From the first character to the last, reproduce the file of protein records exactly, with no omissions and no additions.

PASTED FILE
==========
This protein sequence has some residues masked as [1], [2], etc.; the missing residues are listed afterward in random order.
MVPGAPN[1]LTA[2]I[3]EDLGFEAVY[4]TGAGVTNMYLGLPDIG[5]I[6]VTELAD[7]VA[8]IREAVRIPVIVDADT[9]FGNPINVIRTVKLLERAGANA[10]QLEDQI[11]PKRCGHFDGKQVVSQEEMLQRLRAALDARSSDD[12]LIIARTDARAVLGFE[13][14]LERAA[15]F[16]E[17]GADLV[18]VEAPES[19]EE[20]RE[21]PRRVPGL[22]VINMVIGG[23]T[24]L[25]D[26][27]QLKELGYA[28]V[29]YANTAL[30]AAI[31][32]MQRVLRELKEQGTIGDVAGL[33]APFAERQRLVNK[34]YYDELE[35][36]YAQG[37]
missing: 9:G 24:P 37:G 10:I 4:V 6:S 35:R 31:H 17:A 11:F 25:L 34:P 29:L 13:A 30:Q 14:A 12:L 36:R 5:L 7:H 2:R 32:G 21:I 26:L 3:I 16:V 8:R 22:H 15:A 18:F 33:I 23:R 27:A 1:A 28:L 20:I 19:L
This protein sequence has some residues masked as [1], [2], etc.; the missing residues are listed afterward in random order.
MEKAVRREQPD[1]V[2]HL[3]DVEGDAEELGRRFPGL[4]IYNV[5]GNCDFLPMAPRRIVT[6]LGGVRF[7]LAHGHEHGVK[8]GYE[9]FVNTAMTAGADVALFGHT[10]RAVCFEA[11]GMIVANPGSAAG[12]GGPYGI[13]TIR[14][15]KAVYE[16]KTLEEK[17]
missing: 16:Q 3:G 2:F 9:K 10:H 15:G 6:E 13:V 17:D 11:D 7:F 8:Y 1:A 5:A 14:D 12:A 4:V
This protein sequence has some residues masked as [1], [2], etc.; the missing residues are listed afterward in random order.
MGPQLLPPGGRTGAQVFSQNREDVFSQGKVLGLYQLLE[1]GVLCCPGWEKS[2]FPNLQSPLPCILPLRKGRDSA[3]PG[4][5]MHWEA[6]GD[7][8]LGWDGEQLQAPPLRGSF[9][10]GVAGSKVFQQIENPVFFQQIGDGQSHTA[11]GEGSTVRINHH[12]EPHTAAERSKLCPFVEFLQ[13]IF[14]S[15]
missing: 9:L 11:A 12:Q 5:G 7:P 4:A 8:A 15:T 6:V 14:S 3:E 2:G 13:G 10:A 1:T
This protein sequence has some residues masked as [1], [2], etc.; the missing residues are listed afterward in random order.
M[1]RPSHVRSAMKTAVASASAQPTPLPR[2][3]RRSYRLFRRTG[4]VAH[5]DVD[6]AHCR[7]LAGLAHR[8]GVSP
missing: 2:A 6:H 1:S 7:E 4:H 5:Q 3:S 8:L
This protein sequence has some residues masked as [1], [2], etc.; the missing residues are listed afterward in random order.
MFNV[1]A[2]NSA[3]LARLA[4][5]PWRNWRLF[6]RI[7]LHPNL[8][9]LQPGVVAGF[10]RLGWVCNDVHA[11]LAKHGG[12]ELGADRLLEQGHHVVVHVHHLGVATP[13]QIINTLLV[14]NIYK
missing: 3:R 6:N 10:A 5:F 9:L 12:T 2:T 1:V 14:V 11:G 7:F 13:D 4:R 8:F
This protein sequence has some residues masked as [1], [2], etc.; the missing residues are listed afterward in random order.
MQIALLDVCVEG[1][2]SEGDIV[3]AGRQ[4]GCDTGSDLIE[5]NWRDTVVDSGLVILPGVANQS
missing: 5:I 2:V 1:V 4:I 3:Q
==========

This protein sequence has some residues masked as [1], [2], etc.; the missing residues are listed afterward in random order.
MVPGAPN[1]LTA[2]I[3]EDLGFEAVY[4]TGAGVTNMYLGLPDIG[5]I[6]VTELAD[7]VA[8]IREAVRIPVIVDADT[9]FGNPINVIRTVKLLERAGANA[10]QLEDQI[11]PKRCGHFDGKQVVSQEEMLQRLRAALDARSSDD[12]LIIARTDARAVLGFE[13][14]LERAA[15]F[16]E[17]GADLV[18]VEAPES[19]EE[20]RE[21]PRRVPGL[22]VINMVIGG[23]T[24]L[25]D[26][27]QLKELGYA[28]V[29]YANTAL[30]AAI[31][32]MQRVLRELKEQGTIGDVAGL[33]APFAERQRLVNK[34]YYDELE[35][36]YAQG[37]
missing: 9:G 24:P 37:G 10:I 4:V 6:S 35:R 31:H 17:A 11:F 25:L 34:P 29:L 13:A 30:Q 14:A 12:L 36:R 5:L 7:H 2:R 32:G 21:I 26:L 3:I 16:V 8:R 22:H 15:A 18:F 33:I 23:R 27:A 1:A 28:L 20:I 19:L
This protein sequence has some residues masked as [1], [2], etc.; the missing residues are listed afterward in random order.
MEKAVRREQPD[1]V[2]HL[3]DVEGDAEELGRRFPGL[4]IYNV[5]GNCDFLPMAPRRIVT[6]LGGVRF[7]LAHGHEHGVK[8]GYE[9]FVNTAMTAGADVALFGHT[10]RAVCFEA[11]GMIVANPGSAAG[12]GGPYGI[13]TIR[14][15]KAVYE[16]KTLEEK[17]
missing: 16:Q 3:G 2:F 9:K 10:H 15:G 6:E 13:V 17:D 11:D 7:F 8:Y 1:A 5:A 14:D 12:A 4:V
This protein sequence has some residues masked as [1], [2], etc.; the missing residues are listed afterward in random order.
MGPQLLPPGGRTGAQVFSQNREDVFSQGKVLGLYQLLE[1]GVLCCPGWEKS[2]FPNLQSPLPCILPLRKGRDSA[3]PG[4][5]MHWEA[6]GD[7][8]LGWDGEQLQAPPLRGSF[9][10]GVAGSKVFQQIENPVFFQQIGDGQSHTA[11]GEGSTVRINHH[12]EPHTAAERSKLCPFVEFLQ[13]IF[14]S[15]
missing: 9:L 11:A 12:Q 5:G 7:P 4:A 8:A 15:T 6:V 14:S 3:E 2:G 13:G 10:A 1:T
This protein sequence has some residues masked as [1], [2], etc.; the missing residues are listed afterward in random order.
M[1]RPSHVRSAMKTAVASASAQPTPLPR[2][3]RRSYRLFRRTG[4]VAH[5]DVD[6]AHCR[7]LAGLAHR[8]GVSP
missing: 2:A 6:H 1:S 7:E 4:H 5:Q 3:S 8:L
This protein sequence has some residues masked as [1], [2], etc.; the missing residues are listed afterward in random order.
MFNV[1]A[2]NSA[3]LARLA[4][5]PWRNWRLF[6]RI[7]LHPNL[8][9]LQPGVVAGF[10]RLGWVCNDVHA[11]LAKHGG[12]ELGADRLLEQGHHVVVHVHHLGVATP[13]QIINTLLV[14]NIYK
missing: 3:R 6:N 10:A 5:F 9:L 12:T 2:T 1:V 14:V 11:G 7:F 13:D 4:R 8:F
This protein sequence has some residues masked as [1], [2], etc.; the missing residues are listed afterward in random order.
MQIALLDVCVEG[1][2]SEGDIV[3]AGRQ[4]GCDTGSDLIE[5]NWRDTVVDSGLVILPGVANQS
missing: 5:I 2:V 1:V 4:I 3:Q